Five days later the Hoosiers could have lost another one, this time against Michigan in Ann Arbor, where they built a 16-2 lead in the first six minutes but let the home team creep back to within 36-33 by halftime. Indiana ran the lead back up, to 72-60, but found unseemly ways—a three-second violation, a traveling violation, a missed free throw—to cough up the ball in the delay game. The Wolverines closed to 73-68, but Indiana held on for an 80-74 victory, largely due to Benson's 16 of 18 shooting from the floor.
That was only a warmup for the memorable rematch, on Feb. 7 in Bloomington:
?Memorable because Chapter 1 in the Bob-Knight-loses-it-saga was written in this game. With Buckner on the bench for a blow, Wisman threw the ball away twice in a row when Michigan pressed the normally unpressable Hoosiers. After the second turnover, Knight literally pulled Wisman from the game, grabbing his shirt so that it stretched comically. A photo of the scene ran all over the country. "It was perfect," says Wisman, who's an executive with a Chicago ad agency. "It caught Coach Knight in a fit of rage, and I looked like a scared little boy."
?Memorable because Abernethy, Buckner and Wilkerson combined for a horrific 2-of-22 shooting performance and May was only 11 of 30.
?Memorable because Radford was pressed into emergency offensive service. "When Coach Knight told me to go in and start shooting, I almost said, 'Excuse me?' " says Radford, who today works for a Bloomington-based company that produces medical devices. "Nobody except maybe Scott got told to start shooting." But Radford did and finished with 16 points.
?Memorable, above all, because Indiana again needed a Benson buzzer-beater to force the game into overtime. With 33 seconds to go, the Hoosiers trailed 60-56. Assistant coach Bob Donewald remembers thinking, I was sitting here when the streak began, and I'm going to be sitting here when the streak ends. Buckner hit a field goal, his only one of the game, to cut the lead to 60-58, and Indiana fouled usually deadeye Steve Grote, who missed the first of a one-and-one. Knight chose May as the first option to attempt the tying shot—no surprise there—but May was covered, so he passed to Buckner who fired and missed. The rebound caromed to the left where Crews, in the game for the first time, chased it down. Barely looking, he threw the ball back up at the basket to keep it alive, whereupon Benson tipped it up and watched in exultation as the ball went through the hoop.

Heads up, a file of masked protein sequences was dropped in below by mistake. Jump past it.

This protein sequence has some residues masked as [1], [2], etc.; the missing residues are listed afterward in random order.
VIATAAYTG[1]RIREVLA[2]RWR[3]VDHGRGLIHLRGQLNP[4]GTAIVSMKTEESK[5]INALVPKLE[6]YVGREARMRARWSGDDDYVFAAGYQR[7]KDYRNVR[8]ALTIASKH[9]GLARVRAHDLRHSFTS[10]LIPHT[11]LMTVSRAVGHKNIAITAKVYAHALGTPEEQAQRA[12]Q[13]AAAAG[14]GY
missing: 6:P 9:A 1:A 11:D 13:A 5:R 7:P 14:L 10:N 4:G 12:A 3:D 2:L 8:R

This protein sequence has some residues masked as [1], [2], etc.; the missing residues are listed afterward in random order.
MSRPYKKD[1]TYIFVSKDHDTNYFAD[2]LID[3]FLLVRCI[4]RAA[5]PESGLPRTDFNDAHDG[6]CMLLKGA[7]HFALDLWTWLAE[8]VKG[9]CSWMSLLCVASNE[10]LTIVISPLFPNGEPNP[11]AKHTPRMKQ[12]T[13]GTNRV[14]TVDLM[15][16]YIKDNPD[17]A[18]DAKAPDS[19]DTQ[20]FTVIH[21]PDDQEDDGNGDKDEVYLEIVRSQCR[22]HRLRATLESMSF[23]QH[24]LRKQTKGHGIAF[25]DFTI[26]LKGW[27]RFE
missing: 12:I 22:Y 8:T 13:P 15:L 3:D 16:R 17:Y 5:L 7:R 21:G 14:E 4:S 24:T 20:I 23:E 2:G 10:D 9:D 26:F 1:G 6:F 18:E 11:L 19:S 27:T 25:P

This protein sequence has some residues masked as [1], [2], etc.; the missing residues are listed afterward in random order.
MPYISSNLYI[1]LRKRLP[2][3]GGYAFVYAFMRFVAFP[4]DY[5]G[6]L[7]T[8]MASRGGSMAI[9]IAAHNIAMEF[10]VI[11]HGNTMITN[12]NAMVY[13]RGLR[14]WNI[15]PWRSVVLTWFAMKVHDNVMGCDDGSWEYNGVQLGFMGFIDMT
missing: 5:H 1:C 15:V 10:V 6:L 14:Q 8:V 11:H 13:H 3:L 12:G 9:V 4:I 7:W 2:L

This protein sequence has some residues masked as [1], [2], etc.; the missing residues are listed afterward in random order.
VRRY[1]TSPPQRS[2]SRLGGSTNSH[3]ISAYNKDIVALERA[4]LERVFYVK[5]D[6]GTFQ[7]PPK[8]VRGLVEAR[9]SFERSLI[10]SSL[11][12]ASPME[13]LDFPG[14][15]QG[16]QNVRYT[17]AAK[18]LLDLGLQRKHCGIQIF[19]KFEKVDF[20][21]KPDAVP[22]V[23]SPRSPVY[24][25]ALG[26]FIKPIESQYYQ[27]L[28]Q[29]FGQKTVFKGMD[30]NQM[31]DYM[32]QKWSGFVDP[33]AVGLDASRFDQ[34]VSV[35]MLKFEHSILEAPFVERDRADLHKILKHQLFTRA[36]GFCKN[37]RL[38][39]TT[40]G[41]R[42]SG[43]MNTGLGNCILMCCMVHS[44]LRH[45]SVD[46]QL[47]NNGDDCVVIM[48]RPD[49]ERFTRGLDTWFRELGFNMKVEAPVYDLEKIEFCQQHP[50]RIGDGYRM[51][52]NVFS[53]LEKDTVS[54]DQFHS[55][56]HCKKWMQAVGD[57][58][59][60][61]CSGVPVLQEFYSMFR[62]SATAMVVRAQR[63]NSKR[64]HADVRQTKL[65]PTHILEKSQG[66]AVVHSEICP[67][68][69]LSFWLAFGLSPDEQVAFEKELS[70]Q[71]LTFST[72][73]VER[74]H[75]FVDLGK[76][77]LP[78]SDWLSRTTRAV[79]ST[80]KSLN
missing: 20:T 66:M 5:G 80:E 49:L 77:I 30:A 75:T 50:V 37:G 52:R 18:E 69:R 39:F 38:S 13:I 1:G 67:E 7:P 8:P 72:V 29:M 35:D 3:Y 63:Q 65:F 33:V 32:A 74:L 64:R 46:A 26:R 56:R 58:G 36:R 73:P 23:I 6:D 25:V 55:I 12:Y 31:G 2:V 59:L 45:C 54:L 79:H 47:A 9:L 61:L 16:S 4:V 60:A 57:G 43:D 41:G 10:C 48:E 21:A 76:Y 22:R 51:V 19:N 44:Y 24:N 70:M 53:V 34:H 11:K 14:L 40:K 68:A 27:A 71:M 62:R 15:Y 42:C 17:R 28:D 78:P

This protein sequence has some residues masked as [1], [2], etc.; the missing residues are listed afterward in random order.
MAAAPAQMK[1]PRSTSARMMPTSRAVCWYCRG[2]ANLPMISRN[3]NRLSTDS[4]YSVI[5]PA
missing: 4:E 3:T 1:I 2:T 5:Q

In overtime a May jumper gave Indiana a 68-67 lead, its first in 43� minutes, which it preserved with stout defense—one blocked shot and one intimidation—by Benson. Final: Indiana 72, Michigan 67.
Indiana's final Big Ten close call came on the road against Purdue on Feb. 16. The Boilermakers rushed to a 27-16 advantage and were ahead 39-35 at halftime. Knight made one of his adjustments, ordering Benson, who had been double-teamed, to act almost entirely as a decoy. Benson took only one shot in the final 20 minutes, while May and Abernethy scored 31 of Indiana's 39 points. Still, with 10 seconds left, Purdue freshman Kyle Macy, who later transferred to Kentucky, hit a miracle jumper from the corner to cut the lead to 72-71 and force May to make a pair of clutch free throws to preserve a 74-71 win.
THE NCAA TOURNAMENT
With a 32-team NCAA field, Indiana had to win five games to complete its perfect run. Game 1 was no problem: The Hoosiers rolled over St. John's 90-70. The opponent in Game 2, in the Mideast Regional in Baton Rouge, was Alabama, which, almost to a man, the Hoosiers feel was the best team they played all season. As usual, Indiana got out fast, building a 37-29 half-time lead, but the final 20 minutes—well, almost all of them—belonged to the Crimson Tide. With the Hoosiers nursing a 70-69 lead and 40 seconds to play, Abernethy missed the front end of a one-and-one. "I wanted to crawl into a hole," says Abernethy, "but luckily I got the chance to redeem myself." He was fouled with 14 seconds left and converted both shots. Two more free throws, by Wilkerson, put the final margin at 74-69. "I think of that game and come up with one conclusion," says Buckner. "They should've beat us."